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    Even if they’re not accounted for in the family record collection, punk bands like Ramones, The Clash, and Sex Pistols are probably familiar names in many households. It’s less likely The Damned will ring as many bells, though, despite the fact that they were on the forefront of the British punk scene. In fact, their debut single, “New Rose”, put out on Stiff Fingers by Nick Lowe, beat out the Sex Pistols for the first punk single released in the UK by just over a month. This discrepancy in notoriety might merely be a matter of marketing. Looking at album covers and band attire, we have the Ramones in leather jackets, blue jeans, and sneakers; The Clash sporting more working-class fashions; and the Sex Pistols appearing as though the revolution has already begun. Look at The Damned, however, and, well, what do faces full of unidentified white goop (it’s cream pies) suggest? As for the record itself, Damned Damned Damned can stand up to any other punk album on this list, songs like “Neat Neat Neat” and “New Rose” spinning as fast, wild, and reckless as any of the band’s better-known contemporaries. Damn, damn, damn, indeed. –Matt Melis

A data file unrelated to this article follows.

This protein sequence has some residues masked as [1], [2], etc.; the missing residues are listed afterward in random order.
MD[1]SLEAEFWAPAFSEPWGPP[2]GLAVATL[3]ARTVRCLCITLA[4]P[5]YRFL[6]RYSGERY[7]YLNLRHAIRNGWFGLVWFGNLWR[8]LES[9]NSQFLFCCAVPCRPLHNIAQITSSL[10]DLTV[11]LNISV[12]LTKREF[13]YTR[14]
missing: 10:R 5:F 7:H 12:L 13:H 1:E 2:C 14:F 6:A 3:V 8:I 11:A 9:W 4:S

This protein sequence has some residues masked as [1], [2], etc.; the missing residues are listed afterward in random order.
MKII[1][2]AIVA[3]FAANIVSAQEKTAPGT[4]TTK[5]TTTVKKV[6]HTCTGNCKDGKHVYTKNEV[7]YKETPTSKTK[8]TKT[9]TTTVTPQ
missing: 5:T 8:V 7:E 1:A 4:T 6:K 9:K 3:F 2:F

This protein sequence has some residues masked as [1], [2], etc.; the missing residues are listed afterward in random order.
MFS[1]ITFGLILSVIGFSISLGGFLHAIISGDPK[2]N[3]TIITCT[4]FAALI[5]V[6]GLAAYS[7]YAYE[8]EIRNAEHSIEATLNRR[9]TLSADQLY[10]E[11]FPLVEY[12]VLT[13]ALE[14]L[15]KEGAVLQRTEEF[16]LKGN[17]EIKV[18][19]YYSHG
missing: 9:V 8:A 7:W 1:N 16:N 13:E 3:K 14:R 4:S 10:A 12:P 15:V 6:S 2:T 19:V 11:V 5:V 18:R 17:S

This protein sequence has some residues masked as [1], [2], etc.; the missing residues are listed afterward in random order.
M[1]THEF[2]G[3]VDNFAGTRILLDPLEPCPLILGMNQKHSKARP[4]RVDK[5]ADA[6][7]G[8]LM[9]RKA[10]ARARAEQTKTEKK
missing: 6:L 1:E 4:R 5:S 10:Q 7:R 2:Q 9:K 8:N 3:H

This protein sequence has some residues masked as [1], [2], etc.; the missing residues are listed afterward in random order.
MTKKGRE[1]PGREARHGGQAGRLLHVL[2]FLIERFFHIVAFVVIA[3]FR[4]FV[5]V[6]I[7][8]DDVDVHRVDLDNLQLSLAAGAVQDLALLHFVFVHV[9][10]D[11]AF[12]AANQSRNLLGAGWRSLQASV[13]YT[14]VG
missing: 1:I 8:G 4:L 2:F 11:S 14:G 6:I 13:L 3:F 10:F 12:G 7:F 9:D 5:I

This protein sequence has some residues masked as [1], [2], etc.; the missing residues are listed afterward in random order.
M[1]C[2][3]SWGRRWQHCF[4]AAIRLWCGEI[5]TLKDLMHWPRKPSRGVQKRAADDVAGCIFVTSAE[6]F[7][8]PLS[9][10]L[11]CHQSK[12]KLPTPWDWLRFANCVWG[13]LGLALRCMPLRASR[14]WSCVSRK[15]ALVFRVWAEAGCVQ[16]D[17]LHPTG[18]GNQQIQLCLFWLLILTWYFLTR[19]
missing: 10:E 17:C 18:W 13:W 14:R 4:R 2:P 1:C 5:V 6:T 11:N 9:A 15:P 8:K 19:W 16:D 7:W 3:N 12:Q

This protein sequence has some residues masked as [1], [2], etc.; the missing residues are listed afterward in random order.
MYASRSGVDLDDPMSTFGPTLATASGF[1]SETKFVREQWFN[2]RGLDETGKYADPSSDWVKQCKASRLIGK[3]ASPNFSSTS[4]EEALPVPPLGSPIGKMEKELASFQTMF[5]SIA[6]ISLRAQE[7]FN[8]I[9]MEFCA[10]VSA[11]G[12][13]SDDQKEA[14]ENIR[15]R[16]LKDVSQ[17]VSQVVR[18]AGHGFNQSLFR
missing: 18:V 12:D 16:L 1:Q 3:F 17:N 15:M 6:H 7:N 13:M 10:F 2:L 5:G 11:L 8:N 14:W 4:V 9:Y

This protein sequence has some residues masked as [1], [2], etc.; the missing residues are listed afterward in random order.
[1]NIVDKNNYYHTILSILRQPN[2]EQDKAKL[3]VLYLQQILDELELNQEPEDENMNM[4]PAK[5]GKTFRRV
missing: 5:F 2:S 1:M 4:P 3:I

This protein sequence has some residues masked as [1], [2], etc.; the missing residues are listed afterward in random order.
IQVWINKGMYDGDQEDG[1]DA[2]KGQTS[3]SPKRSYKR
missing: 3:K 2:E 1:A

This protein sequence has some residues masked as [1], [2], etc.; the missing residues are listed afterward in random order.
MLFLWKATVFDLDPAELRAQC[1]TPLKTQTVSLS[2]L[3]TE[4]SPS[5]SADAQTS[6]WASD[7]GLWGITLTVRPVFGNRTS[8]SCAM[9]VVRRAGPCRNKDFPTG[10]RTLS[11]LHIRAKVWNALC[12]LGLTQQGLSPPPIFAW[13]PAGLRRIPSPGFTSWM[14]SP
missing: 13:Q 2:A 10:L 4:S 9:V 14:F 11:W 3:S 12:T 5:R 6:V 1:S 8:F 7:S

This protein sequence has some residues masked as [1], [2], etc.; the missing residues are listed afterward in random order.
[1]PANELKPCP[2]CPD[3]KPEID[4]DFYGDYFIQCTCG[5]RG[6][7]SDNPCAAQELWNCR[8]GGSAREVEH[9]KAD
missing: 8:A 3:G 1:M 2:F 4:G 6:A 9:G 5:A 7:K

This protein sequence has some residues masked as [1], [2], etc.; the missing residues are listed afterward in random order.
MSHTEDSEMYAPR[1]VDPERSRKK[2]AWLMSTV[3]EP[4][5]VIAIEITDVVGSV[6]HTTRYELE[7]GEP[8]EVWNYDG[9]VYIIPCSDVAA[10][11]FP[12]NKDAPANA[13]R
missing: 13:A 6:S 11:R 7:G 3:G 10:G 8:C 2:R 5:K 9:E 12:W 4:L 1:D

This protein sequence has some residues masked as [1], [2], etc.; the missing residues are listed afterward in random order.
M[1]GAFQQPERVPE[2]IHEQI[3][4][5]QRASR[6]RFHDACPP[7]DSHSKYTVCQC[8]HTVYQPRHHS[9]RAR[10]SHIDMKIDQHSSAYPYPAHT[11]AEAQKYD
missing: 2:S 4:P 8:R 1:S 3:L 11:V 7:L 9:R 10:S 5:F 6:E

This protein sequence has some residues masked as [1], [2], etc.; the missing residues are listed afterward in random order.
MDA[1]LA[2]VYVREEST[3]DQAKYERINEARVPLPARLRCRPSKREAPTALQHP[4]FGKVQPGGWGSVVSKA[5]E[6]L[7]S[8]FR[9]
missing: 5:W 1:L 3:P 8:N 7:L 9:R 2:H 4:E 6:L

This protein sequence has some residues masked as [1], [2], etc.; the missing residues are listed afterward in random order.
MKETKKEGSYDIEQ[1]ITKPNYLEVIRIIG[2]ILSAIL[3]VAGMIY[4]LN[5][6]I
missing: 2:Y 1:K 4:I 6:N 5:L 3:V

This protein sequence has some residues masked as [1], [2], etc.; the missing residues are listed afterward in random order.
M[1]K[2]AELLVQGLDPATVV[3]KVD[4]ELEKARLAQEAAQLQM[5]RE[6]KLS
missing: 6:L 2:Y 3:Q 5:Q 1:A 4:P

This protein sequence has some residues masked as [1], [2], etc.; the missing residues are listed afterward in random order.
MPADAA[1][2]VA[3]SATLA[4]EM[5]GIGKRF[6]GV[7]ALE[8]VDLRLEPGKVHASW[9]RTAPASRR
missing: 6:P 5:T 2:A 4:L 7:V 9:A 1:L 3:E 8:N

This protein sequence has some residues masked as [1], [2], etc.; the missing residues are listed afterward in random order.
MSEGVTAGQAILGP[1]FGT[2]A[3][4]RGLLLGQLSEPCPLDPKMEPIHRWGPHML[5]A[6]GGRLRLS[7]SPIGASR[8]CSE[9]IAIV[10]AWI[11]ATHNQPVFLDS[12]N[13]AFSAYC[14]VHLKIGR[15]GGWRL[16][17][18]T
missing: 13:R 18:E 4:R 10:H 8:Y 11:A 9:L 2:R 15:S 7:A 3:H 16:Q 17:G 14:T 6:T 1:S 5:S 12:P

brian eno before and after science Top 25 Albums of 197721. Brian Eno – Before and After Science

    Brian Eno has made a prominent mark in both the ambient world and the upper echelons of rock ‘n’ roll — and his 1977 solo album, Before and After Science sits as an intersection between the two. The record features contributions from German experimentalists Can and Cluster as well as members of English folk and rock outfits like Fairport Convention and former bandmates Roxy Music. More than its guests, the record’s ability to split the difference results in remarkable efforts like “King’s Lead Hat” (an anagram of Talking Heads, which offers an idea of what to expect). Though Eno is often known for heady abstraction, Before and After Science makes a personal, approachable impact and wins in its subtleties. –Lior Phillips


    lovegun Top 25 Albums of 197720. KISS – Love Gun